Aki Takase / Paul Ayumi : Hotel Zauberberg (Intakt)

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Hans Hassler: Wie Die Zeit Hinter Mir Her (Intakt)

Swiss accordionist Hans Hassler stands above the (small) crowd of improvising accordionist in the breadth of his career, his ability to balance both lyrical, abstract, serious, and humorous aspects in his approach to the instrument, a true original in intent and ability to engage his listeners, in 15 original and diverse compositions recorded in 2017. ... Click to View


Pan-Scan Ensemble: Air And Light And Time And Space (PNL)

"Pan-Scan" refers to pan-Scandinavian, and the nine players on this thrilling and joyful recordings are all of that origin, performing live at Blow Out in Mir, Oslo, Norway in 2016, including both Lotte Anker and Ann Hogberg on sax, Thomas Johansson, Emil Stranberg and Goran Kajfes on trumpet, Sten Sandell on piano, and Paal Nilssen-Love and Stale Liavik on drums. ... Click to View


Xavier Charles / Michel F Cote / Franz Hautzinger / Philippe Lauzier / Eric Normand: Torche! (Tour de Bras)

An exceptional free improvising quintet of Montreal & Quebec improvisers--bassist Eric Normand, drummer Michel F. Cote, and bass clarinetist Philippe Lauzier--with French clarinetist Xavier Charles and German trumpeter Franz Hautzinger, performing live during the 2016 Festival de Musique de Creation, creating fascinating commontion with incredible restraint. ... Click to View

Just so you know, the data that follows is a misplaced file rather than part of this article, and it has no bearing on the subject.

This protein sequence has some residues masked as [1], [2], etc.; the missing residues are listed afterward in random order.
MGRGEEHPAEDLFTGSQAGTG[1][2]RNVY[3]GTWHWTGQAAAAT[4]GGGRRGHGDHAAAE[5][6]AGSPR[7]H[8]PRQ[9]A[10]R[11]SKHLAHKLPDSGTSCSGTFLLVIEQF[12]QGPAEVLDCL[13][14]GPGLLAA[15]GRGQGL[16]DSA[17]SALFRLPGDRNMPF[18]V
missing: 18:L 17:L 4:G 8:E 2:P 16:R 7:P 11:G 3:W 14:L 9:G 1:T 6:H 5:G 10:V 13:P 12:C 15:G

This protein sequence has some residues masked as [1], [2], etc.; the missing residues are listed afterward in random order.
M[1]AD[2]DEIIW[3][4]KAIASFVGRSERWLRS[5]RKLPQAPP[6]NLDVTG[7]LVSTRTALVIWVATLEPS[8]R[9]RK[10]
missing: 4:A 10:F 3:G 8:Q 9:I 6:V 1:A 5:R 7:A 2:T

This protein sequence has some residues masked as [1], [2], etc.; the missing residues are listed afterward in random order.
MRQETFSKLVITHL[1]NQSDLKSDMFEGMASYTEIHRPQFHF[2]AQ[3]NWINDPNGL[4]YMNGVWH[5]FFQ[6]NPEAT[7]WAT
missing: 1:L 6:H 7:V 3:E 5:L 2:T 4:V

Fraufraulein: Heavy Objects [CASSETTE] (Marginal Frequency)

The duo of Brooklyn electronics, field recording, bass guitar and french horn artists Billy Gomberg and Anne Guthrie, using musical and abstract sounds to create something between the concrete textures of field recording and spontaneous composition, presenting restrained yet detailed sound that engages the listener through transition and mystery. ... Click to View


Joda Clement / Mathieu Ruhlmann: Kindred (Marginal Frequency)

A unique cover of Brian Eno's "Taking Tiger Mountain" using synthesizer, field recordings, electromagnetic feedback, treatments, objects, oscillators, shruti box, reel to reel, ukelin, guitar, piano, clarinet, cello and voice, from Joda Clement and Mathieu Ruhlmann joined by Cristian Alvear, Gregory Moskos, Alexandra Spence, Tim Clement, Judith Hamann and A.F. Jones. ... Click to View


Mars Williams presents (w/ Berman / Lonberg-Holdm / Baker / Kessler / Sandstrom / Hunt): An Ayler Xmas: The Music of Albert Ayler & Songs of Christmas (Soul What Records)

Chicago saxophonist Mars Williams directs his Albert Ayler tribute band, Witches and Devils, to merge Ayler-esque compositions with Christmas songs, performed by Josh Berman (cornet) Fred Lonberg-Holm (cello), Jim Baker (keys, viola), Kent Kessler (bass), Brian Sandstrom (bass, guitar, trumpet); an unexpected and welcome present for your free jazz festivities! ... Click to View


Boneshaker (Mars Williams / Paal Nilssen-Love / Kent Kessler): Unusual Words (Soul What Records)